The main components of the circadian clock are transcription factors. Genes in a plant are transcribed into RNA which is translated into functional protein that help the plant perform certain functions. Specific transcription factors can determine the timing and quantity of this protein translation. TOC1 protein is a key player in the plant circadian clock produced during the night and it encourages CC1 and LHY production. The latter are transcription factors that interact with clock genes. CC1 and LHY form a negative feedback loop inhibiting production of TOC1 during the day. Over the course of the day, as CC1 and LHY break down, their lower levels allow TOC1 to reaccumulate overnight and continue the cycle.
Sun was able to identify transcriptional co-activators that may help in the transcription process and enable transcription factors to recruit RNA polymerase and nucleotides. She screened and selected mutant plants showing possibly altered circadian pathways. The output of such pathways can often be observed externally. For example, some outputs that follow distinct rhythms are petal opening and flowering. Circadian rhythms similarly affect the expression of transcription factors, and changing the genes for these factors can affect the whole function of a plant.
Sun will examine plants with various disruptions in these co-activators for altered phenotypes. Her observations will focus on circadian-related outputs and whether the experimental plants will maintain circadian responses to various stresses. Though the research may be academic in its pursuits, the resulting knowledge can go far in establishing a foundation to enhance agricultural yield.
Turning Chloroplasts Into Vaccine Machines
Plants can also be a good resource for achieving medical progress. For thousands of years, malaria has caused millions of deaths around the world. People previously believed there was no possible cure or prevention for this fatal disease. However, in 2012, the biological science research division at UCSD kindled new hope for malaria victims. The possibility of eradicating malaria, as with smallpox, finally seemed within our grasp. Lauren Tomosada, a student researcher in the lab of the renowned Dr. Stephen Mayfield, was a part of this research.
The female mosquito is the vector that transmits malaria. Within the gut of the mosquito, malaria agents reproduce sexually, producing zygotes. Tomosada aimed to stop this stage of reproduction by using algae plants. The algal chloroplast is used as a platform to produce subunit vaccines. These vaccines cause the production of antigens in the body. The specific antigens Plasmodium falciparum surface protein 25 (Pfs 25) and 28 (Pfs 28) were difficult to produce in other forms of vaccines due to their complex structure and lack of sugar coat.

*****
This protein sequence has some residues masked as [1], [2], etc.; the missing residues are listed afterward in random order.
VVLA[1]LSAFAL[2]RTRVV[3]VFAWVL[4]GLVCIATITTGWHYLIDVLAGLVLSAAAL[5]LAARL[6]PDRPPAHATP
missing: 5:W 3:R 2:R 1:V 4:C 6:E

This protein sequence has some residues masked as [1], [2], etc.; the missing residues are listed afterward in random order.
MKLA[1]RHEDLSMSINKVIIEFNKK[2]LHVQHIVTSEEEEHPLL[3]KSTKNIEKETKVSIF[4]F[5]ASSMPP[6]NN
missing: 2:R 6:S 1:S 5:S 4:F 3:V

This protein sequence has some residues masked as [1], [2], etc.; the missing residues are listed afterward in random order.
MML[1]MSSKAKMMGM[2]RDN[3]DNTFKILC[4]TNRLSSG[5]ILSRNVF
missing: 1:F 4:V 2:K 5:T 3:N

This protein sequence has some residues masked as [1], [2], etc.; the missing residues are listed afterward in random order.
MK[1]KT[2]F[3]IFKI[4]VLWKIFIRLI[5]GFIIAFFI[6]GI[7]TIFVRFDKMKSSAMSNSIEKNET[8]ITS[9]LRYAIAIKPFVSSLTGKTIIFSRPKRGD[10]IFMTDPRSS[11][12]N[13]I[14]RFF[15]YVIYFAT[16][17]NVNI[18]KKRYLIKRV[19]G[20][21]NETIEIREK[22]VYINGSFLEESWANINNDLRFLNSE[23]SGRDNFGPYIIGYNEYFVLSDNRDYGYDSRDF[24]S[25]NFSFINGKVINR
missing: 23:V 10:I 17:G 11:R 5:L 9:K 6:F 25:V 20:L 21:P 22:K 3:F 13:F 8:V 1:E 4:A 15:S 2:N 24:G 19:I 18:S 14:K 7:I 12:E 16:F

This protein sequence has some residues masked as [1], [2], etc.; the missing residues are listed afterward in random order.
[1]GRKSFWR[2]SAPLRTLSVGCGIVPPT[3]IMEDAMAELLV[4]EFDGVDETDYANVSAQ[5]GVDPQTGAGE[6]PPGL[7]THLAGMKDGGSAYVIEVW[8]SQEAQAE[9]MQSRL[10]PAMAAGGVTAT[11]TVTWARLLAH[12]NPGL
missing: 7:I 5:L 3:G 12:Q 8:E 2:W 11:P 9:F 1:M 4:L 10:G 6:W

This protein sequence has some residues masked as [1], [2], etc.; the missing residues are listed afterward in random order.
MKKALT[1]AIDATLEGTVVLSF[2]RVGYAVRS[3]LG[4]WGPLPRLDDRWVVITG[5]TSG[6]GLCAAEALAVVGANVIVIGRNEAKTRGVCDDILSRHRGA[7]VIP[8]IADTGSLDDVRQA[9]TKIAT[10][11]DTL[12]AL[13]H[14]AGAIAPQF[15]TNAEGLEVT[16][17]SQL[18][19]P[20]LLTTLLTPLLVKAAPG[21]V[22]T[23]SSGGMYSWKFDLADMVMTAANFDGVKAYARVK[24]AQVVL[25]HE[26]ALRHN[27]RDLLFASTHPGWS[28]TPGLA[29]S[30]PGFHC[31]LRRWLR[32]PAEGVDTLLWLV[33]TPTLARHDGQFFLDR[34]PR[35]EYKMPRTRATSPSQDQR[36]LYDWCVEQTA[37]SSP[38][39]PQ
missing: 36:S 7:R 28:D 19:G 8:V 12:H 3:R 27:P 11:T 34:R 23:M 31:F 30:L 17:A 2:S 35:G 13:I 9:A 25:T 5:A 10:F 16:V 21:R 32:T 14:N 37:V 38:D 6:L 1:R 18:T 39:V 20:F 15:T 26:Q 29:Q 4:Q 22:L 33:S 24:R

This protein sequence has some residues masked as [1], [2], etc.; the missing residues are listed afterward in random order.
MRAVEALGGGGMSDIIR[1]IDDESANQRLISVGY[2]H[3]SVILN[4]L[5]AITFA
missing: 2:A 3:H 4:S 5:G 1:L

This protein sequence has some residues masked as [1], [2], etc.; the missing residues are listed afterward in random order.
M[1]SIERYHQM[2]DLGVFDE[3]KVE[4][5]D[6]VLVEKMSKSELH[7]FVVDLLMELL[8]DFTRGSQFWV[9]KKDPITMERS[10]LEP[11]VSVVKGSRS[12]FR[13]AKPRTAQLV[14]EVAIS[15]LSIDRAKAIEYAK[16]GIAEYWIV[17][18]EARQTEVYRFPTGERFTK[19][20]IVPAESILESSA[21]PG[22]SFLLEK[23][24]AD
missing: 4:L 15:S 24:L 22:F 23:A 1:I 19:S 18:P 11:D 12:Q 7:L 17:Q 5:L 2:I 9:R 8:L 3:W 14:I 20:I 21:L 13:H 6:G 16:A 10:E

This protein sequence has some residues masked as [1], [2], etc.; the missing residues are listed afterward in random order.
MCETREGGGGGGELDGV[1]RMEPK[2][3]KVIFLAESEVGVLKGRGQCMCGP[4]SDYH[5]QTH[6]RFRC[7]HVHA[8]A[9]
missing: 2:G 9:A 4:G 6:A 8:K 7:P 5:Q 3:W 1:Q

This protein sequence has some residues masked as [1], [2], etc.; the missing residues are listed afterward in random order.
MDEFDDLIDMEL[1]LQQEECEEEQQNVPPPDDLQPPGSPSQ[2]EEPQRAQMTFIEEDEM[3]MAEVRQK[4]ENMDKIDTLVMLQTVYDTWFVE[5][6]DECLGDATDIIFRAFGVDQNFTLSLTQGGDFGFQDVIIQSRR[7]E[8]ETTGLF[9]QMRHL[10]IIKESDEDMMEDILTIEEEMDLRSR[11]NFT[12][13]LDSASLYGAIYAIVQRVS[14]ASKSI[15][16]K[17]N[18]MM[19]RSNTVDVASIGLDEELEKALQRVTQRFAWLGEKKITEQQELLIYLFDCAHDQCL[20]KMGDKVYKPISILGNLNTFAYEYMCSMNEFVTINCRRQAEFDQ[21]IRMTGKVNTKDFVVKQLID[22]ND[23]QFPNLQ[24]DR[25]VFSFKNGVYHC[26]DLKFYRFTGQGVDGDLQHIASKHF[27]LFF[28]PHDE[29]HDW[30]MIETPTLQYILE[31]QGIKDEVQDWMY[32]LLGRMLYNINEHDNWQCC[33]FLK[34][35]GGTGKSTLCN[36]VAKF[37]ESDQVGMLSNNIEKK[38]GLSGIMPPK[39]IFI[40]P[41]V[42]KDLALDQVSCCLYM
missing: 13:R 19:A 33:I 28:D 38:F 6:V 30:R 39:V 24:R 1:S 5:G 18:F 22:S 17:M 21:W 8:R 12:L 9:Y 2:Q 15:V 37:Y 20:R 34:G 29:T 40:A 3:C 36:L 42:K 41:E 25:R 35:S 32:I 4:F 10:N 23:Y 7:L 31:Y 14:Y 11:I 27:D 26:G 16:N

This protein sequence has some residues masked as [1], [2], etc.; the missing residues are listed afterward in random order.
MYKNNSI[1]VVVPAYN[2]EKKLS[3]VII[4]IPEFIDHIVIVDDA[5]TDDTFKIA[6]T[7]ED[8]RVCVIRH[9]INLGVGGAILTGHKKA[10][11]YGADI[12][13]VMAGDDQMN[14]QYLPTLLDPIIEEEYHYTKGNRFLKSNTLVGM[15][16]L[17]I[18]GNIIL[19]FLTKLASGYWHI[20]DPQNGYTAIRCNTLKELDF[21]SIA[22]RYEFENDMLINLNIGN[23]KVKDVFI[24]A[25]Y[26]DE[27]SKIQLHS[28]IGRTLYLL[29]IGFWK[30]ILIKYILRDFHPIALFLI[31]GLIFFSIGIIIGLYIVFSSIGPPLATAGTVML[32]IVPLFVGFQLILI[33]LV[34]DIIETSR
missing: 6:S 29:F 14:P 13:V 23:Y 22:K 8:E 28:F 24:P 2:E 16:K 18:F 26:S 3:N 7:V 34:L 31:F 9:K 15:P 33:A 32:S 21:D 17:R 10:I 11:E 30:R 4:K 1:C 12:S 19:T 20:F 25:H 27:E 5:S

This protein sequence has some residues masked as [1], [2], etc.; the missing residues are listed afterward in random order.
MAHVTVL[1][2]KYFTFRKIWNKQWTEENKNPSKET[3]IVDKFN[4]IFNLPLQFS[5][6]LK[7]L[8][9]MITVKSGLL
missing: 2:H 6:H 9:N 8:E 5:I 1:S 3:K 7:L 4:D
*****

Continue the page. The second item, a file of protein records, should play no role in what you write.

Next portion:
However, these unique features were formed in the algal chloroplast. Using western blot, a process used to detect specific proteins, it was clear that the chloroplast was a successful agent in producing these antigens. Although subunit vaccines are generally more costly to produce than traditional vaccines, algae are widely used as a platform for subunit vaccine production because they are relatively easy and inexpensive to grow, have a short lifespan, and do not have viral contaminants within their systems, making them an ideal implement in vaccine production.
This algae vaccine has yet to be tested on humans but experiments in mice models have shown successful results. The surface proteins elicit antibodies against Plasmodium falciparum, which disrupts the sexual development of malaria parasites within the mid-gut of the mosquito. The disruption can prevent malaria transmission from one host to the next, as malaria is most often transmitted when mosquitoes bite human hosts.
The past year showed promising progress in plant research at UCSD. Examining the effects of calcium dependent sensors and abscisic acid on leaf stomatal guard cells is important in helping plants cope with drought conditions and preserving their essential internal water supply. Similarly, knowledge from continued study of transcription factors involved in the plant circadian clock will further come into play for producing ideal plant growth. Both hold great importance as the effects of global climate change take effect on our world. On an alternate note, as diseases like malaria continue to claim lives, new methods for vaccine production give a promising hope for a cure. The ability to produce algae efficiently and sustainably is a great solution not only for producing alternative fuels, but also for producing new vaccines in the future. The plant world holds great and extensive potential and further study is sure to bring a brighter and better future for generations to come.
Priya Patkar is a Biochemistry and Cell Biology major from Sixth College. She will be graduating in 2013. Safwanul Haque is a Microbiology major from Thurgood Marshall College. He will be graduating in 2014. Catherine Nakao is a Human Biology major from Sixth College. She will be graduating in 2016.